Shared Media Products: Marketing Ethnocultural Diversity
Marketers are missing out on two huge segments of the Canadian population—landed immigrants and visible minorities. According to Statistic Canada’s 2016 census, 22 percent of Canadians are now visible minorities, and 21 percent report that they once were a landed immigrant or permanent resident.
The Canadian Marketing Association suggests that marketers assume that these populations will be socialized by mass media, but it can actually take seven years or more for a new immigrant to pay attention to mass media. By that time, their brand loyalties may be set. If you can’t reach someone through mass media, shared media products is the perfect way to ensure your message gets through their door.
If not, the “lost generation” effect takes over. When first-generation immigrants are unaware of your brand, location, or products, they do not guide their children, or other newcomers, to your company. For example, many immigrants will vacation at well-known locations in the United States, like Disney World and New York City. They simply aren’t aware of their vacation options in Canada.
Narrow Your Focus
One reason marketers may not jump on the opportunity these populations present is that they are overwhelmingly varied. Canadians identify as more than 200 ethnicities. Targeting all of them is simply not possible. Instead, focus on understanding the cultural makeup of your current customers and segment your audience accordingly.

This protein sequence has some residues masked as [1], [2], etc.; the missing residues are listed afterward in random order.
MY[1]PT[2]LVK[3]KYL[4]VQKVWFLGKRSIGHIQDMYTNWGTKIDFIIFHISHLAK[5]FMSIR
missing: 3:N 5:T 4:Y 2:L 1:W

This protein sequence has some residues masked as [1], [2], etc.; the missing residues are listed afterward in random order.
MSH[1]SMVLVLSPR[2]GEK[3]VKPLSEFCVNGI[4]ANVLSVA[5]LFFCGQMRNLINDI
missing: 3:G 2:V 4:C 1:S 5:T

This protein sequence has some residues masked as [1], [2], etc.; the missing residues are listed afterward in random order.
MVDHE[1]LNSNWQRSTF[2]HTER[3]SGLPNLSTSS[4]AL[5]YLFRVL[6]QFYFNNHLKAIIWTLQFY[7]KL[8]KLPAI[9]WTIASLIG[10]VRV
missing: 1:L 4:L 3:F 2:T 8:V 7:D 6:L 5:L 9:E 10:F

Asia is currently the top source for recent immigrants, so it’s quite likely you have Asian immigrants in your target group. But continent doesn’t tell you too much. You should know whether you need to be targeting wealthy East Indians and/or young Cantonese-speaking Chinese, for example. The more details the better, including which languages they speak.
In fact, you should attempt to offer translations of your copy in the languages your target group speaks. This can help ensure that every member of the family understands your brand and that the nuanced details of your message aren’t lost.
There are many language possibilities, but several languages make up the majority of speakers. There are more than 400,000 Tagalog speakers, more than 400,000 Spanish speakers, and more than 300,000 German speakers in Canada, according to Statistics Canada. Cantonese and Mandarin together make up more than a million speakers, and Punjab adds another half million. Which geographical area you’re targeting, or even specific postal codes can indicate which “niche” languages should be targeted.
Including these languages isn’t just about understanding, it’s also about emotion. Connecting with a customer in the language they speak at home is powerful and can help develop brand loyalty.
There are other ways to connect emotionally with your target audience if they are a recent immigrant or visible minority group. Consider making a special welcome flyer just for them. Or, consider integrating ethnic media which your audience is already reaching out to as part of your strategy. Another strategy is to remind your audience of their country of origin with pamphlets themed after their cultural holidays and events.